This week, I was fortunate enough to finish two books I really liked. The third I didn’t like so much, but I’m sure a number of my students would love it.
We Are the Ants by Shaun David Hutchinson
I’ve been telling my students that this is a book about a boy, Henry, who is abducted by aliens. He has to decide whether or not he’s going to save the world. But really, it’s about love and grieving and finding a reason to march on. It’s about examining how we see each other. It’s about new loves (of different sorts) and how they’re approached. It’s not too sic-fi. It’s examine the complexities of identity. It’s a book I didn’t want to put down and would love to read again. Most likely, I’ll find the audio.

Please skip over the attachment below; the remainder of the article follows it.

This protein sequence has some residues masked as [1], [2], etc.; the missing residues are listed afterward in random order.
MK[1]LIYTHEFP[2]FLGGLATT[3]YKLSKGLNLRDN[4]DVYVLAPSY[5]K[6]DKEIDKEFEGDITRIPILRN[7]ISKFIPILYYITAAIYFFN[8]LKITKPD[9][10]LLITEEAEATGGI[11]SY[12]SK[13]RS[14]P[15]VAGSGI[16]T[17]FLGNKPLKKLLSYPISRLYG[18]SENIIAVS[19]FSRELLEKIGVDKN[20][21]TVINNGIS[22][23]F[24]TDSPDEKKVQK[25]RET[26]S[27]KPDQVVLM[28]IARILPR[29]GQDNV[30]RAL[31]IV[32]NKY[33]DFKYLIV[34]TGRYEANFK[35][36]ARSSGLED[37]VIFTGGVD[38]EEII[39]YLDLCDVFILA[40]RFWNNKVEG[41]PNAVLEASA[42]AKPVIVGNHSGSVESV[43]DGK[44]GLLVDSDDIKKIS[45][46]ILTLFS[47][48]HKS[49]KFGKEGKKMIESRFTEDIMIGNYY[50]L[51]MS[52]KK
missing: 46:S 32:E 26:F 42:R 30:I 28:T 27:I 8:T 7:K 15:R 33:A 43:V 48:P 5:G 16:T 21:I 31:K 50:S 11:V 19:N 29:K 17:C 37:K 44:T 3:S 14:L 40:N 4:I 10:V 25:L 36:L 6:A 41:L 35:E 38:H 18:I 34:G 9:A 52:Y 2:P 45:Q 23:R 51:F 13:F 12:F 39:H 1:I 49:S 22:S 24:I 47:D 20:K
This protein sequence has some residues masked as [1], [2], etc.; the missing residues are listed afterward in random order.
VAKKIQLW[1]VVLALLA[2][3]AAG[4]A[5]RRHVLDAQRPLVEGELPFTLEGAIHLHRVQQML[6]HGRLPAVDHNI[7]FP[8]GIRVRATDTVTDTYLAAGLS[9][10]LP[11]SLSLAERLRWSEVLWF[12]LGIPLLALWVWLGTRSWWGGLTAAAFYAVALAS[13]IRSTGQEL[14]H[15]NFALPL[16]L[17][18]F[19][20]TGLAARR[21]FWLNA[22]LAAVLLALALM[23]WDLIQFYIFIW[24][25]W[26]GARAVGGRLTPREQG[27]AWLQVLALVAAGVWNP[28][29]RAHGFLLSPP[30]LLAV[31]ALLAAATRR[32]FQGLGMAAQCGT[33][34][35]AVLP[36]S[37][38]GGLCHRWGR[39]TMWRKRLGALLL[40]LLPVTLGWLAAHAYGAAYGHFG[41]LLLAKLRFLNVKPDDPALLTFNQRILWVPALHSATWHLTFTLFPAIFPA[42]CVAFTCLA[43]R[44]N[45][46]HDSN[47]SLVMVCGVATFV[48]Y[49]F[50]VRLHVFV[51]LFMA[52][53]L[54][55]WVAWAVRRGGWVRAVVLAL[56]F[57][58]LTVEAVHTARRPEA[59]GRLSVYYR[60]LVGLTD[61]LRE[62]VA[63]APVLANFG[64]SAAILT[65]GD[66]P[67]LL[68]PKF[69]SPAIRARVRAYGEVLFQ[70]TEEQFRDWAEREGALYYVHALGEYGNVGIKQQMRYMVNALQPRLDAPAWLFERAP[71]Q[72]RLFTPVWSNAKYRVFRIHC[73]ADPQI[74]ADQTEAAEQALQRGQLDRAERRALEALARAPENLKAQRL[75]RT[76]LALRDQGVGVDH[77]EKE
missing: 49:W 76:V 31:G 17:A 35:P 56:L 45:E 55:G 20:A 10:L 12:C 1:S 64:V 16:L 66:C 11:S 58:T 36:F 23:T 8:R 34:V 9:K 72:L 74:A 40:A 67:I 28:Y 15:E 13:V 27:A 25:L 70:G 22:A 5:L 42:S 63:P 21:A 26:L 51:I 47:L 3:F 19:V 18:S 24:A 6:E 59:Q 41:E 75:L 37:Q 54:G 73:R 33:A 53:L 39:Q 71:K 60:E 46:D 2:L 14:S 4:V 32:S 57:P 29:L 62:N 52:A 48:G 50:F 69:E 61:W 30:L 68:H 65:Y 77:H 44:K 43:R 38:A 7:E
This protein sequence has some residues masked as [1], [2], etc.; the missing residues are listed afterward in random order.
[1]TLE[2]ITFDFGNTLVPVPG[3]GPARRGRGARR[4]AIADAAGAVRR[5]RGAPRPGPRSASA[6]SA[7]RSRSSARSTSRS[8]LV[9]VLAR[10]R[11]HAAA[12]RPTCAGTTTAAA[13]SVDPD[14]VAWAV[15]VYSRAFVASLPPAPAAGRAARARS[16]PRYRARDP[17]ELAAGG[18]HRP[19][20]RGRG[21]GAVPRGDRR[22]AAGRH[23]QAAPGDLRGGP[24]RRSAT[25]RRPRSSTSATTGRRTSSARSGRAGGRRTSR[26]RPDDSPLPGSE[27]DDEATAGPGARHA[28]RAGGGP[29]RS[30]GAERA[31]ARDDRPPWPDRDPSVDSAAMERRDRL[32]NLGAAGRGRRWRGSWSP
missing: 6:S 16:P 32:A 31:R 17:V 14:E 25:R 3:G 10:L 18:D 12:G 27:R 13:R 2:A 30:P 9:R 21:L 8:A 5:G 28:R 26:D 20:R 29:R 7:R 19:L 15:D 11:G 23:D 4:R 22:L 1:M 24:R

Noble Warrior by Alan Lawrence Sitomer
I wasn’t prepared for the violence in this book. Or for a teenager going up against fully trained [martial arts] adults. MD’s motivation only sort of made sense, and I felt like the store was overdone. Unfortunately it didn’t pull me in like other [books] with teenagers in law enforcement have.
I can see, however, how it would engage some of my students.
The Mystery of Grace by Charles de Lint
The Mystery of Grace by Charles de Lint. It took my wife a lot of prodding to get me to read this book, but I’m glad I did. There’s discussion of faith and the line between faith and brujería and discussion of what comes after this life. And the fear we hold onto. There’s Grace and John, whose relationship wasn’t what I expected and an ending that wasn’t the one I wanted. Alas.